Really great gardens can be grown on heavy clay soils, if you manage your soil and know what plants to grow.
Clay soil can actually be better for gardening than sandy soil, because it retains moisture and nutrients better and the roots get a firmer grip in the soil. It can, however pose a challenge for even experienced gardeners, and for new gardeners it can often be soul destroying.
If you prepare your beds thoroughly, the plants documented here can be grown successfully.
We are all guilty of it – biting off more than we can chew, carving out a sprawling garden area, planting quart-sized perennials 2′ on center and then weeding like crazy for the next three years, realizing the whole time that every time we pull a weed and disturb the soil, six more take it’s place. It’s a grueling evolution – eventually the design matures and the plants fill in and cover the surface with their leaves, and we stop pulling weeds (but cut the occasional interloper down to the ground). In this scenario, even when we select fast growing ground covers and plant them in large drifts under mature trees, we have fallen short of designing a sustainable low-maintenance landscape. This is especially true in suburban settings when the trees around a house are less dense than they would be in a mature forest. Why? Nature abhors a vacuum and there’s one hovering right above that groundcover layer.
Most properties around houses have at least dappled light reaching the ground. Tree and shrub seedlings as well as many herbaceous plants are adapted to reach up above the groundcover layer to make use of that available sunshine. Even if you don’t plan for them to grow they will keep trying because it’s nature’s way of being ultra-efficient, where nothing is wasted. So, we’ve learned that it’s better to swim with the current instead of against it – get that ground surface covered as quickly as possible, using seeds and plugs to shorten the fill-in time, but also densely layer the planting vertically with plants at different heights. This “tight community” of plants makes the best use of available sunlight at multiple heights while shading the ground surface to prevent weed seed germination. The end game is for the mature plants to elbow their way into their respective niches and form a more stable (low-maintenance) landscape. The key to success is knowing the relative competitive abilities of the chosen plants, and designing layers both in space and time.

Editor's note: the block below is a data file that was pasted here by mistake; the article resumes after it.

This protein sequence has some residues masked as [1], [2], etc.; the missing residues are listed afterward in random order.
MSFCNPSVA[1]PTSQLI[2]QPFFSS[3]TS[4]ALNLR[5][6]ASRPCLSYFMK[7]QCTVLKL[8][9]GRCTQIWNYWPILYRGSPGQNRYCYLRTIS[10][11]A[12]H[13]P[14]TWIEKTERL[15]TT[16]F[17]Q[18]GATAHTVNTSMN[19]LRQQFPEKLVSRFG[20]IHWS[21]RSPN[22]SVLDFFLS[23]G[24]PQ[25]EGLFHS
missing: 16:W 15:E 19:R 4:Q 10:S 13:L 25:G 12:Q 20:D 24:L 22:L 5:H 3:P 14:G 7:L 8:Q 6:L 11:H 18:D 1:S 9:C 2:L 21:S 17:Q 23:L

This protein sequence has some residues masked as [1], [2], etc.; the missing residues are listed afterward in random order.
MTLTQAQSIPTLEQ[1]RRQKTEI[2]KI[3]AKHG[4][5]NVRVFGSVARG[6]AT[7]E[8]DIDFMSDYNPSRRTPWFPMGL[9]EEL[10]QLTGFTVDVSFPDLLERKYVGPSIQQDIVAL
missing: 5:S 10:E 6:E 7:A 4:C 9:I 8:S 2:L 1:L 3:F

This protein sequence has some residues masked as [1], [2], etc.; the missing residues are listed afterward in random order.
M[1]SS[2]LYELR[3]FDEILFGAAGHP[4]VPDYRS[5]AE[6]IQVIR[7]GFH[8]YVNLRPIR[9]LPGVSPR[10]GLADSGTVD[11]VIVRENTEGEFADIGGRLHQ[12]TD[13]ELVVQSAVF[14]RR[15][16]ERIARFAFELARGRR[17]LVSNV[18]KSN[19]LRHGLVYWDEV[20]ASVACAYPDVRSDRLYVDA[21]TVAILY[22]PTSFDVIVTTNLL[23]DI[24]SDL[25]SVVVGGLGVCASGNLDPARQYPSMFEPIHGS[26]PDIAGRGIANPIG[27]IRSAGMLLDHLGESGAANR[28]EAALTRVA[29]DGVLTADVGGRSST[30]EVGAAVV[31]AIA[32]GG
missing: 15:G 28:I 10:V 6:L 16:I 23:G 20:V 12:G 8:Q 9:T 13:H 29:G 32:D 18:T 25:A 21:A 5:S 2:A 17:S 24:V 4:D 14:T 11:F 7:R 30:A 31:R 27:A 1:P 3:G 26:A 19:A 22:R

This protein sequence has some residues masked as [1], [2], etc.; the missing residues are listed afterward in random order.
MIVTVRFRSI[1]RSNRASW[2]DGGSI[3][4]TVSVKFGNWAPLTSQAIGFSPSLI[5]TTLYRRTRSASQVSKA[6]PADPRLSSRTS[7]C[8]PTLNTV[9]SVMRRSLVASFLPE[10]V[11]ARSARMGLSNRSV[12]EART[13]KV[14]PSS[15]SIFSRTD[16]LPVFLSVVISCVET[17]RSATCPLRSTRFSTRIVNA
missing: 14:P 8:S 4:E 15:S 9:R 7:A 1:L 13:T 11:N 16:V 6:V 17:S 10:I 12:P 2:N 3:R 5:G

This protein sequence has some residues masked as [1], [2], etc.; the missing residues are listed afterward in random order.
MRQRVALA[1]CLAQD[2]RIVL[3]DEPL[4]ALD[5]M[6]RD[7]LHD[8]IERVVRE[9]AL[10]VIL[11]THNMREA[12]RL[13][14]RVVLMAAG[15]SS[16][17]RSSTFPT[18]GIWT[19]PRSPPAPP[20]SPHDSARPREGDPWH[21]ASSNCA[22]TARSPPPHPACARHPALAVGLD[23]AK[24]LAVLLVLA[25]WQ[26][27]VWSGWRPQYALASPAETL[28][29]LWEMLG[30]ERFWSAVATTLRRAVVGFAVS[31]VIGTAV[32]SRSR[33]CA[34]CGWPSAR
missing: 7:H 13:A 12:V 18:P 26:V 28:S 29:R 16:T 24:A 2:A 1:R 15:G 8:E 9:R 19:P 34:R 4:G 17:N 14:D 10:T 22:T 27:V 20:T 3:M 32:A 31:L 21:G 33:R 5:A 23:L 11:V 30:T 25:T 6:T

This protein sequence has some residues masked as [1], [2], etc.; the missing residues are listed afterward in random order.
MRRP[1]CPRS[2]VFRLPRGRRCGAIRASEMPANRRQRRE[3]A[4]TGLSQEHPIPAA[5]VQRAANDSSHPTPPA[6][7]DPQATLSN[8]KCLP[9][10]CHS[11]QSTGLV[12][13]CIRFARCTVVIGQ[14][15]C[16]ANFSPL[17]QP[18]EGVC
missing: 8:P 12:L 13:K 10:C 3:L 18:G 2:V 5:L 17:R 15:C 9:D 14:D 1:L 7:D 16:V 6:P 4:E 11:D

young meadow with complex layers
The “tight community” principle can be applied to all of your garden spaces, whether they are meadows, woodlands, or margins. I will cover how to create balanced meadow compositions in another post, so let’s focus now on shady areas. I often have clients tell me that they want to remove lawn where it is struggling under their mature trees (hooray), and replace it with a sea of flowering ground covers. That’s great, and I understand the psychology of tidy level planes, but I don’t think we can stop at just the bottom layer – we need knee high plants, waist high plants, and shoulder high plants too. To avoid the “messy” look of a wild co-mingled planting, we can group plants in chunks big enough to create legibility, but not too large that they lose the competitive advantages of being in their respective niche, and then carve clear slicing paths through the space. I discuss these “ribbons of order” in a previous post in you want to see more examples.
Dense Layers at Garden in the Woods
All landscape designs inherently need to be site specific and answer the goals of each client, but sometimes it helps to have a recipe to kickstart the process. Let’s imagine we’re going to design a 300 SF block that can repeat or vary for a 1,000 SF woodland garden. Now if you add up the individual textbook square-foot requirements for each of these plants they would never all fit into 300 SF, but they are very comfortable as a densely vertically layered planting, especially if some are spring ephemerals or bulbs that make room for plants that emerge in June.
So here’s a basic Layered Woodland Garden Recipe I call “3-15-36-75″ – starting from the top down (usually the order in which I place them in a design). Remember – this is very simplified – you might want an even greater number of species, or add a short-lived quick growing species that could be seeded in as a space filler – but it’s a place to start:
(3) – 3 single small understory trees 10-20′ high (Cercis canadensis, Carpinus caroliniana, Hamamelis virginiana)
(15) – 3 groups of 5 waist high shrubs 3-5′ high (Fothergilla, Rhododendron prinophyllum, Viburnum dentatum)
(36) – 3 groups of 12 knee to waist high perennials 12-36″ high (Polygonatum biflorum, Polemonium reptans, Actaea racemosa)
(75) – 3 groups of 25 groundcovers 3-6″ high (Geranium maculatum, Phlox stolonifera ‘Sherwood Purple’, and Tiarella cordifolia ‘Running Tapestry’)
Specific plant selection depends upon soil type, moisture, light, and existing plants. How they are positioned in the landscape depends upon topography, view frames, and the location of pathways that dissect the block. Infinite variations with a similar principle – that’s what makes design so much fun!